Homeowners who live near the proposed HS2 rail line between London and Birmingham are to get extra financial compensation, ministers have said.
People living up to 120m from the line who do not want to sell up will be offered a cash sum equivalent to 10% of the "unblighted" value of their home.
And those living between 120m and 300m from the proposed route will be eligible for up to £22,500 in support.
Transport Secretary Patrick McLoughlin said people would be "looked after".
But the HS2 Action Alliance said "barely 3,000 homeowners" would benefit despite the fact that 172,000 households were within 1,000m of the phase one line, and 43,000 within 500m.
The announcement, which follows a government consultation, came as MPs said they were "sceptical" about whether the £50bn project would deliver value for money.
The Commons Public Accounts Committee said the budget for the scheme included a "generous contingency" which could be used to mask cost increases and suggested ministers lacked a "clear strategic plan" for the wider rail network.
The first phase of HS2 is due to open in 2026, followed by a V-shaped phase two taking the line from Birmingham to Manchester and Yorkshire.
Friday's package of compensation comes on top of existing guarantees to those living closest to the line.
Anyone living within 60m is being offered the chance to sell their properties to the government for their full value plus 10%, with stamp duty on a new home, legal costs and a share of moving costs also paid for.
As an alternative to the voluntary purchase scheme, the government is now offering assistance - in the form of a cash sum linked to the value of the property - to homeowners and businesses who want to remain where they are.
Those living between 120m and 300m from the line will qualify for cash payments of either £7,500, £15,000 or £22,500 depending on their proximity to the line.
Ministers say the payments, which will apply only to those living in rural areas and will be available if and when the legislation authorising the construction of HS2 is passed by Parliament, will enable people to "share early in the benefit of the railway".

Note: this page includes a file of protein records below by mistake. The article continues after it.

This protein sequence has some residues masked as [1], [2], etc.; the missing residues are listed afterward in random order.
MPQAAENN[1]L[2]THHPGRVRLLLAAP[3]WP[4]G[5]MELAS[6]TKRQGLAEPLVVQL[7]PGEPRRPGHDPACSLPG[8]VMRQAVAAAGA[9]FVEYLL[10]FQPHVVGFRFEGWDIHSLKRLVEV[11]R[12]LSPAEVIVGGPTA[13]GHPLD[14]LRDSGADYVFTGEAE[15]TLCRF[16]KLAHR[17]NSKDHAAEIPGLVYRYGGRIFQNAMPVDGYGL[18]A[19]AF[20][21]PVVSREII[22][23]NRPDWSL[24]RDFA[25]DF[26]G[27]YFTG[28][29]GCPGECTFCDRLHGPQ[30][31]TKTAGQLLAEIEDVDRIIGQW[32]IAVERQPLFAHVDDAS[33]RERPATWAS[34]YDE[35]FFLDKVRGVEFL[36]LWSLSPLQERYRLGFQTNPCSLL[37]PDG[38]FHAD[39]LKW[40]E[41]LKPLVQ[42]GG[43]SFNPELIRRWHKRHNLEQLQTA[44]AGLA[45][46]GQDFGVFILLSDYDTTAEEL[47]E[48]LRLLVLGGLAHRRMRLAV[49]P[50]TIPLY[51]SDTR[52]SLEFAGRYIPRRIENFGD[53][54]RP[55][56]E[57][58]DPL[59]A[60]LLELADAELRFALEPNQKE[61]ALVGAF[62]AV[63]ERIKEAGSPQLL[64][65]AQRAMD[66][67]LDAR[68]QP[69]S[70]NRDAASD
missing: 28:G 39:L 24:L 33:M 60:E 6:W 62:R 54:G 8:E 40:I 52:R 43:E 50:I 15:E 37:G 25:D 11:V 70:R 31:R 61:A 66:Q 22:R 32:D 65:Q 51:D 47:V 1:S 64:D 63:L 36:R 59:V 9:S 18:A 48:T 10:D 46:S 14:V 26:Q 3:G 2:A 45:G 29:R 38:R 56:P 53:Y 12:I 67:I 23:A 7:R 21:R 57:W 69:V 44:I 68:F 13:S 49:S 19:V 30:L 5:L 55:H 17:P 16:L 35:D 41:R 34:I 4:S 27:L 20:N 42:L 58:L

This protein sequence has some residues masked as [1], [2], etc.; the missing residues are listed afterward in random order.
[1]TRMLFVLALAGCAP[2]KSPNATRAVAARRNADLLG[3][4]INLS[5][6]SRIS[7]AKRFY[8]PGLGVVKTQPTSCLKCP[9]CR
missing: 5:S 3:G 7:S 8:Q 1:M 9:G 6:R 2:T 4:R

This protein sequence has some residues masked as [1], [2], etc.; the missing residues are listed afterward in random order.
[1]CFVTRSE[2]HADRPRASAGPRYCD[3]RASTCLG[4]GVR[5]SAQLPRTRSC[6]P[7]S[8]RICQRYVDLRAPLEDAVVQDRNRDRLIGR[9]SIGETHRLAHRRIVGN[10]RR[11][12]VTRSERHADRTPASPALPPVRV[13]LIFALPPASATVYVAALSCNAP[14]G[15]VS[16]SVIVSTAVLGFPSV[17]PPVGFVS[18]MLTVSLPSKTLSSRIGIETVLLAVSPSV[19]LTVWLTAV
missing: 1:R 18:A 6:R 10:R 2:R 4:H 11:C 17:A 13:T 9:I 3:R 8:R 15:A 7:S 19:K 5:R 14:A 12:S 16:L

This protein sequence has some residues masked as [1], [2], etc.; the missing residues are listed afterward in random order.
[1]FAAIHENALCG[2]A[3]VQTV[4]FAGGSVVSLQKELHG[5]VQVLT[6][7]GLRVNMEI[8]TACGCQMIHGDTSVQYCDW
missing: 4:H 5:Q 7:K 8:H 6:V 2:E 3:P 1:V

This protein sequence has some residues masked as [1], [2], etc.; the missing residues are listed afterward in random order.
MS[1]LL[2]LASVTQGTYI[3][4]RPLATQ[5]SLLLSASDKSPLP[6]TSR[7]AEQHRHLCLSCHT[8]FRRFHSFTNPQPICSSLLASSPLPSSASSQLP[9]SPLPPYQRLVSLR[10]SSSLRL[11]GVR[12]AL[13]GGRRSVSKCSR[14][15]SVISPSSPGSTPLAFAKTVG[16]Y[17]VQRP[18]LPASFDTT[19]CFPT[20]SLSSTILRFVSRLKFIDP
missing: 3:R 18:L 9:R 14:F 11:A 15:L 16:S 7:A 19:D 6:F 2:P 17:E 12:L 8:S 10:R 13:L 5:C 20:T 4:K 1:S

Finally, the government said it was relaxing the criteria for helping those who live along the route "at any distance" from the route who want to sell their houses but cannot do so at their market value.
Those who have a "compelling reason" to sell will be eligible for a new "need-to-sell scheme" paying the full "unblighted value", including those who do not need to move immediately.
HS2 Ltd, the government-backed firm overseeing the project, said it had so far purchased 192 properties for phase one of HS2 and 41 for phase two of the line, at a total costs of £157m.
Mr McLoughlin said the package of support went "well beyond" the government's legal obligations and a new "residents' charter", overseen by a commissioner, would ensure people were treated fairly.
"This comprehensive package of compensation and assistance is looking after those people who live along the HS2 route while balancing our responsibilities to the taxpayer," he said.
But campaigners opposed to the rail line said it was "a white elephant trampling through the countryside" and restated their calls for the project to cancelled immediately.
"It is deeply unfair that so many ordinary people, who through no fault of their own happen to live near to the planned HS2 line, continue to be left to bear these losses with no help from the government," HS2 Action Alliance director Hilary Wharf said.
"People were promised 'full and fair' compensation and this promise has been broken time and time again."
The Commons Public Accounts Committee, which scrutinises government spending, has said it remains concerned about the government's ability to deliver HS2 on time and on budget.
The contingency fund gives the government a 95% assurance of delivering within budget, the committee said, but it added: "We are concerned that this will simply be used to mask cost overspends, rather than valid calls on contingency funds."
This week HS2 Ltd executive chairman Sir David Higgins told a House of Lords committee: "We should not assume the contingency will be spent."
The committee said the government had yet to publish proposals for how Scotland would benefit from HS2 and questioned the recent government backing for an "HS3" link between northern cities. Labour MP Margaret Hodge, who chairs the committee, said the government had not assessed HS3 before giving the go-ahead to HS2.